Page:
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- The amount of social platforms available on iOS is staggering, but few have enjoyed the same kind of ubiquity as OpenFeint. Apple's release of Game Center in 2010 stole much of its thunder, but the plucky service fought the good fight and managed to stay afloat. That is, until now. GREE, who acquired OpenFeint back in April of last year, has informed developers that the service will be shut down on December 14.
- Call me a hipster (please don't, that would hurt my feelings), but I don't care much about achievements. As someone who started gaming in the NES days, high scores, epic boss fights, and, you know, beating the game itself are all pretty good achievements to me. You know who does care about achievements, though? Pretty much everyone else.
- By anybody's standards, Jason Citron is what you'd called accomplished. As the founder of OpenFeint, he created a mobile gaming network arguably more robust than Apple's proprietary Game Center. Then, he turned around and sold it to mobile-social giant GREE for $104M. Now? He's looking to make some of the best games ever played on mobile, all with a little help from some friends... and investors.
- Having acquired OpenFeint over a year ago, developer, publisher, and mega-company GREE has kept their cards pretty close to the chest regarding their plans for the technology. Until today. In a formal announcement sent to Gamezebo, the multinational mobile-social gaming giant marked May 23rd as the kick-off for the GREE platform. Also known as? World domination, phase B.
- At just 27 years old, Jason Citron carries quite the resume. He helped develop DoubleFine's Brutal Legend in 2006. He released his 2008 iPhone game Aurora Feint on the day that the App store opened. Then, in 2011, he sold his social gaming network OpenFeint to GREE for a whopping $104 million. With so much success at such a young age, the question over the past year has remained: What will Citron do next?
- File this one under "should've seen it coming." Earlier this year, GREE acquired Openfeint for $104 million. Or to put it another way, one of Japan's largest mobile social gaming companies acquired one of America's largest mobile social gaming companies for $104 million. Well surprise surprise - this newly formed international superteam have just announced the creation of a new worldwide mobile social gaming platform for 2012.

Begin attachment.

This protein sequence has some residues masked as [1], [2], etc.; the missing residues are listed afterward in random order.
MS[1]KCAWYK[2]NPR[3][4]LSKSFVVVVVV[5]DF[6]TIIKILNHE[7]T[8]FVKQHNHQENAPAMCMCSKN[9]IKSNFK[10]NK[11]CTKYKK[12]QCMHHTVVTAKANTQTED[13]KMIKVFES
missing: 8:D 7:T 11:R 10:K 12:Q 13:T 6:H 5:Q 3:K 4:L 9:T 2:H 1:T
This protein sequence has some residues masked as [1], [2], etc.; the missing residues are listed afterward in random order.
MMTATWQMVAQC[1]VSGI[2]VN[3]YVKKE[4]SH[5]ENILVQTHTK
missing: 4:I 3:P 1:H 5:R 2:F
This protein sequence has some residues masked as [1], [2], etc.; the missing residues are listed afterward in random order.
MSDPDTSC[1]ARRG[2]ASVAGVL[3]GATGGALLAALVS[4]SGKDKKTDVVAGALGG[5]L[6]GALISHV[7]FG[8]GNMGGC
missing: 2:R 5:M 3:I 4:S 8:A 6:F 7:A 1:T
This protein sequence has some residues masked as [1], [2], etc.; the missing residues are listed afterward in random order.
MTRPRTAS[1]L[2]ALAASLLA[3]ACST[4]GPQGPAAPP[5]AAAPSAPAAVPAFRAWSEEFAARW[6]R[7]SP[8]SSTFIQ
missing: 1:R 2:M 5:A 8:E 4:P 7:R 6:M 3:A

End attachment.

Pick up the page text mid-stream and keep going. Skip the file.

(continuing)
- Who says you can't make money on Android? Papaya Mobile, a mobile social networking platform for Android phones, announced that it has grown to 25 million users, up 940% since January 2010.Of course, the majority of gamers for Papaya's social mobile games are not paying a penny, but the ones who are are paying relatively more than what one would see on other social networks such as Facebook.The average revenue per paying Papaya user is $22.60 a month and there have been 11 million transactions with Papaya's virtual currency.
- As popular as freemium games on Facebook and mobile are, it's always amazed us that so few developers have tried to make the jump between the two. Sure a handful of games have done it like It Girl, FarmVille, and Buddy Rush, but these seem to be the exceptions that prove the rule. As it turns out, we weren't the only ones puzzled by this situation. The folks at OpenFeint have been pondering the same thing, and they're looking to do something about it. The company has just announced the hire of Ethan Fassett, a former Playdom executive, to spearhead an initiative to bring Facebook developers to mobile.